In the past year “Travels with…” brought, among others, a wonderful tour through the Peloponnese (posts forthcoming), and to Rome where I had the honor of a private audience with Pope Francis. It included treks through the world of food, wine, ideas, relationships, all of which played an important role in the essential journey to within.
But, with all said and done, the best news is that as 2016 concluded we were the recipients of torrential rains in Northern California. Looks like the drought is over and for the first time in three years, I have a green yard!
In celebration, earlier this week we harvested an abundant tangerine crop from the tree in our backyard.
Having matured in the silent presence of earth, wind and sun, not to mention the rains that continue to coat California, the fruit was carried into the kitchen where it would undergo major transformation.
For the first time and with the help of my new slow cooker, I made tangerine marmalade.
After poring through several cookbooks from Mark Bittman to an old edition of Joy of Cooking and scouring hints from the internet, I chose the simplest recipe for marmalade I could find. I sliced four to five pounds of tangerines ever so thin, layered them in my new slow cooker, added the juice of one organic Meyer lemon, a small bottle of raw agave, and several cups of water. I turned the cooker on low and let the fruit stew. Six hours later I opened the cooker, drained off some leftover excess liquid (It will make a great syrup for the brioche French toast I plan to make soon). The marmalade was a little too runny for my tastes so I added a dab of pectin. When it set a bit firmer I bottled it and put it in the fridge. The following day my taste test revealed a marmalade sweetened to perfection with a hint of tangy zest from the skins. It coated my mouth with a mousse-like smooth, but thick texture. Fortunately, I had a loaf of Josey Baker’s gluten free seed bread from San Francisco in the pantry. I could not resist scooping up large dollops and generously spreading marmalade across the thick nutty slices.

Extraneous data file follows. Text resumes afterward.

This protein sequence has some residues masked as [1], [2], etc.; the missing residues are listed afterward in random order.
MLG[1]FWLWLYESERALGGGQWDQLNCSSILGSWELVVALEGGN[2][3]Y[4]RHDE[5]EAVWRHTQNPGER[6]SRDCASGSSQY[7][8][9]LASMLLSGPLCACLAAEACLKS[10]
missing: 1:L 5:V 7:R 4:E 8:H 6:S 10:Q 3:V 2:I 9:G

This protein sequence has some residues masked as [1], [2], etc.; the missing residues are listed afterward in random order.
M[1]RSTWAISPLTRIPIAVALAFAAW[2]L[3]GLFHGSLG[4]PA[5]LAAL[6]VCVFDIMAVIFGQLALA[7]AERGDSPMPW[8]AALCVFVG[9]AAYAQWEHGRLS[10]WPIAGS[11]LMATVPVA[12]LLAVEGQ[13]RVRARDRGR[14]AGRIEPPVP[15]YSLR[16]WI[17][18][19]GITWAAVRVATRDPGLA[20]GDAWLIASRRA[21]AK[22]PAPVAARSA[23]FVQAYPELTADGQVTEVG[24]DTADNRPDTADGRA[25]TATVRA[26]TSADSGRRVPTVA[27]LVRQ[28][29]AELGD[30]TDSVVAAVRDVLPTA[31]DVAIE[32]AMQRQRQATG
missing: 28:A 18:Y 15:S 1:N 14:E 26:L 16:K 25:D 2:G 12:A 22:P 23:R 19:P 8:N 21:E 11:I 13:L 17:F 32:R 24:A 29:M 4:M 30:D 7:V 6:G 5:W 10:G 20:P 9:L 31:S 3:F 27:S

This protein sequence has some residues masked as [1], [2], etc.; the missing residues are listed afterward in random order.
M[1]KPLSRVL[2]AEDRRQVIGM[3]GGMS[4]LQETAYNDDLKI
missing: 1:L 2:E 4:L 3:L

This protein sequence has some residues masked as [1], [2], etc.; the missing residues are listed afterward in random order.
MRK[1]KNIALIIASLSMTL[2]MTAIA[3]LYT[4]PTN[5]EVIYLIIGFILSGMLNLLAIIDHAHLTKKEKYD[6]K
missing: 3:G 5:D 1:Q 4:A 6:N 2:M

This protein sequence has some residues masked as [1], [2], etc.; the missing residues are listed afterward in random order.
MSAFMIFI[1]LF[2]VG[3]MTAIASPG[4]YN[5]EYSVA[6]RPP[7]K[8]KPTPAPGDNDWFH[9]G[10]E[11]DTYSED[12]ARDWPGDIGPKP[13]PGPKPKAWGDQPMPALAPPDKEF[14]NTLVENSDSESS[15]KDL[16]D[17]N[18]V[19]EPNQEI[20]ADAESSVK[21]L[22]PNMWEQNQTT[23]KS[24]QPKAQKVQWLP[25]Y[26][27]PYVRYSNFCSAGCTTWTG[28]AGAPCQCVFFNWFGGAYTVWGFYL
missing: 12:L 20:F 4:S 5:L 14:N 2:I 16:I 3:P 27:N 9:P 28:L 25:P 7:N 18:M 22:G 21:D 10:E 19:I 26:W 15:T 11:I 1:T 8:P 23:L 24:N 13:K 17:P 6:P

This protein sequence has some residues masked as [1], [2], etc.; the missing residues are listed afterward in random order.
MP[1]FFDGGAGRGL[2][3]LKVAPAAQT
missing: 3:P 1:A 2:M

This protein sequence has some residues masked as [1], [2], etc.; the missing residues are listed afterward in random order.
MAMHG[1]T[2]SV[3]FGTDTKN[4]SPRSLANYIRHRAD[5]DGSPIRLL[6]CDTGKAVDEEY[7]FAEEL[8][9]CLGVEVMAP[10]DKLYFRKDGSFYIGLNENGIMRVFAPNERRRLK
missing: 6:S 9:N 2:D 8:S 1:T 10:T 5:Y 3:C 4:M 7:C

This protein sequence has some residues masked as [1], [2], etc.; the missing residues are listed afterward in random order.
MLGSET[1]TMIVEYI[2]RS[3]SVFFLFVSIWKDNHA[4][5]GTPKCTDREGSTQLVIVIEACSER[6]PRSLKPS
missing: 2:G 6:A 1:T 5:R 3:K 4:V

Observing those beautiful orange balls transform from a raw fruit to a thick, gelatinous, syrupy spread, my first major travel in 2017 was a long distance journey I will not soon forget. And, the upshot is that I will never again stew over what to do with the crops we are getting from our nine fruit trees.